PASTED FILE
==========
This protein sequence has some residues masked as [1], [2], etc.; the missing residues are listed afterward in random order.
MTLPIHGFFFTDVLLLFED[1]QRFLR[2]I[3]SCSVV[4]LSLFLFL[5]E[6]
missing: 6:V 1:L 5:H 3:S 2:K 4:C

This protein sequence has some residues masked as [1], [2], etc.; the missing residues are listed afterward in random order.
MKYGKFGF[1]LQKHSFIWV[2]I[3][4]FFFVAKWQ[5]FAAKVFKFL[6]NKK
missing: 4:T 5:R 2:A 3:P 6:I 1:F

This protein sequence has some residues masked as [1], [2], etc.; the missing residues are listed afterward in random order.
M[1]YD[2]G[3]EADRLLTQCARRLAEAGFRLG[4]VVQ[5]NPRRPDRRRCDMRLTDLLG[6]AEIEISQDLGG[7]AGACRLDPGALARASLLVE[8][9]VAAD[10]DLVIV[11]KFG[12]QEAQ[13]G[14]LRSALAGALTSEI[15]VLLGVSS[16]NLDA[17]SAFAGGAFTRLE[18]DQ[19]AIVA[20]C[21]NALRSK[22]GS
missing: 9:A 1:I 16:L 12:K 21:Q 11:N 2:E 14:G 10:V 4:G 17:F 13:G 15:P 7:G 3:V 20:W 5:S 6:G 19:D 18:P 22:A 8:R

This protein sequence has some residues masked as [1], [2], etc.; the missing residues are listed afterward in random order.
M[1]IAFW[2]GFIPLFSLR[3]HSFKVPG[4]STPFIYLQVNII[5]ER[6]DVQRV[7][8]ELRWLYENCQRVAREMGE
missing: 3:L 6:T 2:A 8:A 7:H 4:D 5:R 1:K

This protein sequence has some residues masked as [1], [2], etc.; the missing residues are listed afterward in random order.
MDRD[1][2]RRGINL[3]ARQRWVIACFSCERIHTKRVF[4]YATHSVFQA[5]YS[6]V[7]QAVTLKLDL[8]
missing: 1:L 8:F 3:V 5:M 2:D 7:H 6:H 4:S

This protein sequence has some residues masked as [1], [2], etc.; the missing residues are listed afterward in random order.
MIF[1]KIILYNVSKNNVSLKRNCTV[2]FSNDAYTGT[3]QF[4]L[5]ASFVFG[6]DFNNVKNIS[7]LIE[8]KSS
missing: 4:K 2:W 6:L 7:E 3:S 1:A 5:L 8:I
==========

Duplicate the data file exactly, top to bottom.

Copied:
This protein sequence has some residues masked as [1], [2], etc.; the missing residues are listed afterward in random order.
MTLPIHGFFFTDVLLLFED[1]QRFLR[2]I[3]SCSVV[4]LSLFLFL[5]E[6]
missing: 6:V 1:L 5:H 3:S 2:K 4:C

This protein sequence has some residues masked as [1], [2], etc.; the missing residues are listed afterward in random order.
MKYGKFGF[1]LQKHSFIWV[2]I[3][4]FFFVAKWQ[5]FAAKVFKFL[6]NKK
missing: 4:T 5:R 2:A 3:P 6:I 1:F

This protein sequence has some residues masked as [1], [2], etc.; the missing residues are listed afterward in random order.
M[1]YD[2]G[3]EADRLLTQCARRLAEAGFRLG[4]VVQ[5]NPRRPDRRRCDMRLTDLLG[6]AEIEISQDLGG[7]AGACRLDPGALARASLLVE[8][9]VAAD[10]DLVIV[11]KFG[12]QEAQ[13]G[14]LRSALAGALTSEI[15]VLLGVSS[16]NLDA[17]SAFAGGAFTRLE[18]DQ[19]AIVA[20]C[21]NALRSK[22]GS
missing: 9:A 1:I 16:L 12:K 21:Q 11:N 2:E 14:G 10:V 4:G 17:F 13:G 15:P 7:G 3:V 20:W 5:S 6:G 19:D 18:P 22:A 8:R

This protein sequence has some residues masked as [1], [2], etc.; the missing residues are listed afterward in random order.
M[1]IAFW[2]GFIPLFSLR[3]HSFKVPG[4]STPFIYLQVNII[5]ER[6]DVQRV[7][8]ELRWLYENCQRVAREMGE
missing: 3:L 6:T 2:A 8:A 7:H 4:D 5:R 1:K

This protein sequence has some residues masked as [1], [2], etc.; the missing residues are listed afterward in random order.
MDRD[1][2]RRGINL[3]ARQRWVIACFSCERIHTKRVF[4]YATHSVFQA[5]YS[6]V[7]QAVTLKLDL[8]
missing: 1:L 8:F 3:V 5:M 2:D 7:H 6:H 4:S

This protein sequence has some residues masked as [1], [2], etc.; the missing residues are listed afterward in random order.
MIF[1]KIILYNVSKNNVSLKRNCTV[2]FSNDAYTGT[3]QF[4]L[5]ASFVFG[6]DFNNVKNIS[7]LIE[8]KSS
missing: 4:K 2:W 6:L 7:E 3:S 1:A 5:L 8:I